I am just a tinkerer in the workshop. Recently I was working on a
project that required a groove in the end of a one inch round dowell.
As luck would have it the groove needed to be within a few thousands
of the cut of one of my stiff backed saws and about five inches down
the length of the dowell. I tried several different way of doing this
cut but I couldn't keep the saw blade from wandering. Finally I made
up my own jig and it works great. There are probably many solutions to
this problem but this is what I came up with.
I had a piece of scrap 1'x 4"x4" soft pine. I used my T-Square to mark
perpendicular lines on all four sides of the 4"x4" and a parallel
line to the sides right down the middle. Where the lines crossed I
drilled a hole using a one inch Forstner bit chucked up in my Mini-
Mill ( a lot more powerful than my drill press). I drilled the one
inch hole through the top of the 4"x4" and then I sawed across the
4"x4" two inches deep, following my marked lines exactly. This gave me
a perfect groove to place my saw exactly in the middle of my 1"
dowell. I then drilled a hole on each of the sides of the 4"x4" that
allowed me to tap a 3/8" diameter hole with 1/2" wood threads. I then
used my 1/'2" wood dies to thread two six inch dowells. This allows me
to stick a one inch dowell into the 4"x4" and screw the two dowells on
the sides in from the sides to hold the one inch dowell firmly in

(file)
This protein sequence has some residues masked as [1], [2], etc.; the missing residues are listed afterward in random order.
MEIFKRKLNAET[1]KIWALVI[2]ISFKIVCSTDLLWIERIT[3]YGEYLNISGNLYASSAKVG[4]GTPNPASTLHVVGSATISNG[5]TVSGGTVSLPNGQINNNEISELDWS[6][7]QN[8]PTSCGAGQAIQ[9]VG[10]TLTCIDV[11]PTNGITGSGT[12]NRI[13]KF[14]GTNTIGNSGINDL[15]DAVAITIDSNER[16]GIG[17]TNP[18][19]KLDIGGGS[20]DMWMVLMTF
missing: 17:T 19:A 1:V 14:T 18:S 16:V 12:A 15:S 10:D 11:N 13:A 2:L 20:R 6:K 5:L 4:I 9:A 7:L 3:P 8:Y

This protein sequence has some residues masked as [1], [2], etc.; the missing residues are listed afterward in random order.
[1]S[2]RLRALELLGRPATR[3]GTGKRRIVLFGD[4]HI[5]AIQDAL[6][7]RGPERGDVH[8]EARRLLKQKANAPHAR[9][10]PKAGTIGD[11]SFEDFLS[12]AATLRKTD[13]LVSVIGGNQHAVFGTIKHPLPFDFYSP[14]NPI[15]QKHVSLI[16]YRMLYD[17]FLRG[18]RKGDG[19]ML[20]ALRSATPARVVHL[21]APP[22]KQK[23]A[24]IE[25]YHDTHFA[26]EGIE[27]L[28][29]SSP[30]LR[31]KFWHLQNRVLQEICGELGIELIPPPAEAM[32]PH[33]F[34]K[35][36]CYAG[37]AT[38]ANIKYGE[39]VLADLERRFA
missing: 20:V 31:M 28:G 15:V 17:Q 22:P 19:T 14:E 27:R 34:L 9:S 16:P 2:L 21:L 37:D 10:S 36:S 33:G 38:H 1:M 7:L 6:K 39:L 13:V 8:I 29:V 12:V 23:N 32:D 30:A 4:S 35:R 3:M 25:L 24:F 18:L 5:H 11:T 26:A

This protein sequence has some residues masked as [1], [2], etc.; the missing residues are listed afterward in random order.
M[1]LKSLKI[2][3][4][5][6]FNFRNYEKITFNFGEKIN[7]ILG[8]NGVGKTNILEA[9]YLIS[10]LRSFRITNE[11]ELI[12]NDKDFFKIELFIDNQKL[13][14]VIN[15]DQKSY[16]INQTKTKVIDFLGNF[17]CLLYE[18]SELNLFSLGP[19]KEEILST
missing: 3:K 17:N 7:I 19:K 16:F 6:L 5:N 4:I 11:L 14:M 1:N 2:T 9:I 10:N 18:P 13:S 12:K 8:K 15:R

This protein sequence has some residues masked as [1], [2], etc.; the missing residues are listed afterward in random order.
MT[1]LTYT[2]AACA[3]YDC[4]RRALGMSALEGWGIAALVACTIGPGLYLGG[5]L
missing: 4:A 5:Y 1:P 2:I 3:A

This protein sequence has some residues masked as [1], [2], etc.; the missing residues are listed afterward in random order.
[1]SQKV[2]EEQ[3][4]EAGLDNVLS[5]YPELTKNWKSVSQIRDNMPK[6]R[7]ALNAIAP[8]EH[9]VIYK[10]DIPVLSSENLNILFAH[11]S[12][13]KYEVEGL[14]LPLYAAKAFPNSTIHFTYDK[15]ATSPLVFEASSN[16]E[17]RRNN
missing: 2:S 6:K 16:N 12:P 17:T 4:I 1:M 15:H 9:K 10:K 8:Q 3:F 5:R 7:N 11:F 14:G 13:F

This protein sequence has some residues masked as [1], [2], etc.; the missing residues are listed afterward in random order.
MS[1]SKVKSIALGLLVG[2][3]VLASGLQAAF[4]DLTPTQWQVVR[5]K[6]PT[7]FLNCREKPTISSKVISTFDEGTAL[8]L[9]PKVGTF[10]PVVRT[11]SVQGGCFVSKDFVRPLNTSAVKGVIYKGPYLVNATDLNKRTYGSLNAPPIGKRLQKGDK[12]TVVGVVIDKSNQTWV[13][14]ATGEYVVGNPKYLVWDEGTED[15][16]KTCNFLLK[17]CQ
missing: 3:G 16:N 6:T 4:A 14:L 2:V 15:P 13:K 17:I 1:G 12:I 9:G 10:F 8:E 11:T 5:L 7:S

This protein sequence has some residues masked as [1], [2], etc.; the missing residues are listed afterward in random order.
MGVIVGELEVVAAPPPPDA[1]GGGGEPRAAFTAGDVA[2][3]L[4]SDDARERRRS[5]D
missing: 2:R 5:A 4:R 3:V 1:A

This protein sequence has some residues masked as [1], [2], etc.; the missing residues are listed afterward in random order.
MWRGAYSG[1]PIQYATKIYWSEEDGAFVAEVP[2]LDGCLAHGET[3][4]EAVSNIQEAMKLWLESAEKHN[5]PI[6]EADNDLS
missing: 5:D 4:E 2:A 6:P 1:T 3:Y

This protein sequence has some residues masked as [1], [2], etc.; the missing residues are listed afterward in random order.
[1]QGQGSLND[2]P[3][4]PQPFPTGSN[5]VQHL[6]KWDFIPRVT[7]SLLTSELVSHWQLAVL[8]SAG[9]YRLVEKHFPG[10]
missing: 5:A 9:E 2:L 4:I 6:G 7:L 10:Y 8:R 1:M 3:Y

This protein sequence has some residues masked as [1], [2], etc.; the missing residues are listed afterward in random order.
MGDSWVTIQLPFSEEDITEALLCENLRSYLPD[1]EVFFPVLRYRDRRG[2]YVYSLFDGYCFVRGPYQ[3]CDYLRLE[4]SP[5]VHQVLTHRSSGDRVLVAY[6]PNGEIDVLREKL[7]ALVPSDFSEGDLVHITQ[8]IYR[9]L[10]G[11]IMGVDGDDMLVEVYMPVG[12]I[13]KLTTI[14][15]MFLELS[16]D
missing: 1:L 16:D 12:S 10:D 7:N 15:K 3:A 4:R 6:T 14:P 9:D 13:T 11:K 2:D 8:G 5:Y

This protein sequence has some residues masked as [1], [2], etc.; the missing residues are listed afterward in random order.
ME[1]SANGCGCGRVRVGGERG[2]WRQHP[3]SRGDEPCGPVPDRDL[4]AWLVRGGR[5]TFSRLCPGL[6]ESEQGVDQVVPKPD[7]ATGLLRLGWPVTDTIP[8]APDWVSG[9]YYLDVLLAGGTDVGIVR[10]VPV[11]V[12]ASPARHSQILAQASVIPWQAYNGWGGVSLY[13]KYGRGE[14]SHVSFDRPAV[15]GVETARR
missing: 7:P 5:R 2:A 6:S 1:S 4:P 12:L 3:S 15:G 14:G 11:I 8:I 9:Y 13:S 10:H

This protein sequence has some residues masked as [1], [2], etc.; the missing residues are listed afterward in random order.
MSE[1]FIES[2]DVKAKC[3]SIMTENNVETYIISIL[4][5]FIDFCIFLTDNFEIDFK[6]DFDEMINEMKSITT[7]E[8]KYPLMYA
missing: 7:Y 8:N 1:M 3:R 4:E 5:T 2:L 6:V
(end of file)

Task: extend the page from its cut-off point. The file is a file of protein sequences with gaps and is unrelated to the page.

place. An 8 inch C-Clamp lets me clamp the jig to my workbench
solidly. I can then place the saw in the groove I had previously cut
across the top with the one inch dowell down in the hole about an inch
from the top of the 4"x4". This allows me to start a perfectly
centered cut across the top of the one inch dowell. After the initial
cut I just loosen the dowells on the sides and push the one inch
dowell up the hole and continue my cuts until I have reached the depth
I need. I have used this homemade jig on several Oak, pine and Maple
dowells and it worked great on all of them so far.
There may be better ways to do this and I would love to know how
others have solved this problem.
Not sure that I understand what you were making for that precision, but I'm glad
I used to sell big "tinker toy" sets using dowels and they needed a slot in the
center for a snug fit in the holes..
We threw together a sliding block on the band saw with a hole the size of the
dowel diameter and just put a dowel in, slid it into the blade until it hit the
stop.. that made a thin cut in the center of the dowel end, about 3/8" deep..
On stuff with wider slots, you just drill a hole in a piece of 1x4" or whatever,
set the table saw blade to the right height and slide the whole "jig" along the
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